In 2013 I did a “citizen sensing” summer project involving using the Arduino low-power computing platform as the basis for sensor networks. This rapidly turned into an adventure in how to use an Arduino in a low-power environment, where you want it to spend as much time as possible in its lowest-power state. This in turn led to both hardware and software hacking as I tried to get the most out of small batteries.
The motivating project itself never actually got finished, which is a shame, but was never really the main goal of the exercise. I’m happy I learned as much as I did about embedded systems design.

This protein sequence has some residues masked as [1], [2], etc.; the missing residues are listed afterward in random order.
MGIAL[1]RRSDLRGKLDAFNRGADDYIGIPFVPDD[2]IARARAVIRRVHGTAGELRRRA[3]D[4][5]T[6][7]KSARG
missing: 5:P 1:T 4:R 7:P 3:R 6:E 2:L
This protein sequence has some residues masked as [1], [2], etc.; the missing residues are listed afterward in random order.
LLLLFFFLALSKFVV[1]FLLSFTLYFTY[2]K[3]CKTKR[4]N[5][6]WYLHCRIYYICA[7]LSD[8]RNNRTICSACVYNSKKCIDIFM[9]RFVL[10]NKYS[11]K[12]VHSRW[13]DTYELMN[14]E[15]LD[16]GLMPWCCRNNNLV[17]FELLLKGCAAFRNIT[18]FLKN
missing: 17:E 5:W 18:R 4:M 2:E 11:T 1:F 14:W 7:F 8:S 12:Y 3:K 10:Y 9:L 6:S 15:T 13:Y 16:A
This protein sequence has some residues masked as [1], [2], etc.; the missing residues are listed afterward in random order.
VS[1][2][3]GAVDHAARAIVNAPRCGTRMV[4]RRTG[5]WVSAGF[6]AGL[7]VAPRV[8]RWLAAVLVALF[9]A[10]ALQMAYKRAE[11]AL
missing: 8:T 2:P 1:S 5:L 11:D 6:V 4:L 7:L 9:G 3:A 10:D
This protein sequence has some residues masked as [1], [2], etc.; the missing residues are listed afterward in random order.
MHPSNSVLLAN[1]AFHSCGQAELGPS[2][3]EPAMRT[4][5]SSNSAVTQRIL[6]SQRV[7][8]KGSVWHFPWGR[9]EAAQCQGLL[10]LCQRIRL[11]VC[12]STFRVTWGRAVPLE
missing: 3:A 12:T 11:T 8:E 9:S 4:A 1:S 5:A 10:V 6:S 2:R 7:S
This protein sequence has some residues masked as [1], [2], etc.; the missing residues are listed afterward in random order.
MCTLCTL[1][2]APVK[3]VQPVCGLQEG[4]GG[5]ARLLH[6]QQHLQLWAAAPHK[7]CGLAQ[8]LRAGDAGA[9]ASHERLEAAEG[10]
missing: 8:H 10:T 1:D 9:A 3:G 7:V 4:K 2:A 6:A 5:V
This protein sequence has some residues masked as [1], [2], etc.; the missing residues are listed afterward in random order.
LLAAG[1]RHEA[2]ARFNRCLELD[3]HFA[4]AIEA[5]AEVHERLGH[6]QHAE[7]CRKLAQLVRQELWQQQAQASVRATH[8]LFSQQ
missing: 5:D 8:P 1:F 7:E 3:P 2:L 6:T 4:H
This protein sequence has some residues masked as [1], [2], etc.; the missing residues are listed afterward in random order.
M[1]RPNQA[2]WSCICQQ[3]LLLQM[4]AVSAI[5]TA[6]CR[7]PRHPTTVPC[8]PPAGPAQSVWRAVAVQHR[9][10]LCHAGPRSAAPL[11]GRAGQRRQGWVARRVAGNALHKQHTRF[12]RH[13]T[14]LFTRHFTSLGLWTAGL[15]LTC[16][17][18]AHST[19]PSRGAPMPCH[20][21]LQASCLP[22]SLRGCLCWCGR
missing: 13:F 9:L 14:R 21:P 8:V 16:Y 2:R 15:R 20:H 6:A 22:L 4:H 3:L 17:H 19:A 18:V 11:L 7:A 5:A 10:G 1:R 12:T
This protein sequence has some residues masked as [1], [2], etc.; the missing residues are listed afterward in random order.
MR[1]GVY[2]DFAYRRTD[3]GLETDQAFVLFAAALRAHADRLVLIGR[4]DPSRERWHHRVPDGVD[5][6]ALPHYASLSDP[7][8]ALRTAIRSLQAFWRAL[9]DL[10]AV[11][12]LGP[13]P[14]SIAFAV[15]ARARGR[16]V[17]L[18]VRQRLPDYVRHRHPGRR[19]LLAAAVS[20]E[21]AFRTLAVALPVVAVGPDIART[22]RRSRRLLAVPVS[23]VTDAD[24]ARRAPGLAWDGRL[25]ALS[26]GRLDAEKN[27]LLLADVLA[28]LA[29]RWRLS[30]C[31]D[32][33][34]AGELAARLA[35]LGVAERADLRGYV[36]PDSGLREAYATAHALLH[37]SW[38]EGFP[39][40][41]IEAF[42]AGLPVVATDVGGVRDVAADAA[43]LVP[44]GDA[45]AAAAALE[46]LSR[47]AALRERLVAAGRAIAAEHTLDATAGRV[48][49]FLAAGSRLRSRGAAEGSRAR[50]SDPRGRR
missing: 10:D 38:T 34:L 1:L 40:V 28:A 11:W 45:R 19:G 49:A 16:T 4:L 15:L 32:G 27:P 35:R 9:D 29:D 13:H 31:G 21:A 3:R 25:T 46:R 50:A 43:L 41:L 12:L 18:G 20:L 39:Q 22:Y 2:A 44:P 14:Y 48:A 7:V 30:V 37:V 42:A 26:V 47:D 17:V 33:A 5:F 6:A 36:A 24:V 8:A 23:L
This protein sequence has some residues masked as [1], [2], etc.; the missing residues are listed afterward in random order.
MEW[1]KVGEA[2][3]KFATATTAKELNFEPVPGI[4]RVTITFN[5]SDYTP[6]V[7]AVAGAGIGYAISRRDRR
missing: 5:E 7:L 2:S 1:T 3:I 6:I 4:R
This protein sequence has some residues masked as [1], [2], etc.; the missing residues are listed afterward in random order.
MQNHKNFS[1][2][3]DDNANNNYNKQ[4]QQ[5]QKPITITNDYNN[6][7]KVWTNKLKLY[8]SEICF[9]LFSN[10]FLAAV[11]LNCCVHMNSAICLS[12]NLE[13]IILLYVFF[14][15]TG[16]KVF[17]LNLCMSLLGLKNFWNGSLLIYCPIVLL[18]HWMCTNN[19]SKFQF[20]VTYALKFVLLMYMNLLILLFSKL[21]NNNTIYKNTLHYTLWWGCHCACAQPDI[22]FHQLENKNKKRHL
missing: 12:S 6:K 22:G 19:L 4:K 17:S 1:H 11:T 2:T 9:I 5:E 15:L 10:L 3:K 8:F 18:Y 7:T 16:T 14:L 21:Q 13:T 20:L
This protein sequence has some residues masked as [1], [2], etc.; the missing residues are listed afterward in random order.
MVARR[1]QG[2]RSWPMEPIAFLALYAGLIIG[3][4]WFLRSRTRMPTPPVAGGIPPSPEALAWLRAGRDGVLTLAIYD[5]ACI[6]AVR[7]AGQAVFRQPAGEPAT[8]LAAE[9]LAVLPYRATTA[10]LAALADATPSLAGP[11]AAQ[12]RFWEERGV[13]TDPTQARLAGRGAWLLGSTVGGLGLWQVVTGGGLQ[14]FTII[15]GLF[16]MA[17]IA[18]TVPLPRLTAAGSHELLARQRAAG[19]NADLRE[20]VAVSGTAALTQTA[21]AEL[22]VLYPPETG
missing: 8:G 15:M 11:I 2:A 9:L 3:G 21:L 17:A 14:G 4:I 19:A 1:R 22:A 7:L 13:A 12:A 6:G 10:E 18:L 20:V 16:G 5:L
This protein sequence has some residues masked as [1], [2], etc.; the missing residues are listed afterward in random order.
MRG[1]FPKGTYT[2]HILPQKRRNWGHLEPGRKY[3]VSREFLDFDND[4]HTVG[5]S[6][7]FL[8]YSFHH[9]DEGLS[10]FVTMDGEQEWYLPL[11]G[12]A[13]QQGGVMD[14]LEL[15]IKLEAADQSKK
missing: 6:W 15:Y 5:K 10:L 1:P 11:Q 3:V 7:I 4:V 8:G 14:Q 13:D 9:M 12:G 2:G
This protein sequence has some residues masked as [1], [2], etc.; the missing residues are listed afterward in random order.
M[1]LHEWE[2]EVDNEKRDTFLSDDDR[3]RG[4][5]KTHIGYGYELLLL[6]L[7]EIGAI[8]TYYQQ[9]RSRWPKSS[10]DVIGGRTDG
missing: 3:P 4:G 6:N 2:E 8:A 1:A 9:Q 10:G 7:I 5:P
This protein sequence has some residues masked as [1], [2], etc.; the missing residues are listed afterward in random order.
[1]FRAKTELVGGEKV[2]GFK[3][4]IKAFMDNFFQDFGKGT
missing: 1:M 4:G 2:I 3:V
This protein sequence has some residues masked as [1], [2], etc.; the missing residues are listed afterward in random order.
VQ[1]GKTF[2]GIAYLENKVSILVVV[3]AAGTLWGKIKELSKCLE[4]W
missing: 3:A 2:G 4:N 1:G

You can read all the posts relating to the project as it happened, complete with some circuit diagrams and explanations of how things fit together. You can also make use of the main software I wrote for the project, SleepySketch, which isn a framework for writing Arduino programs (“sketches”) that need to spend most of their time asleep in a low-power state.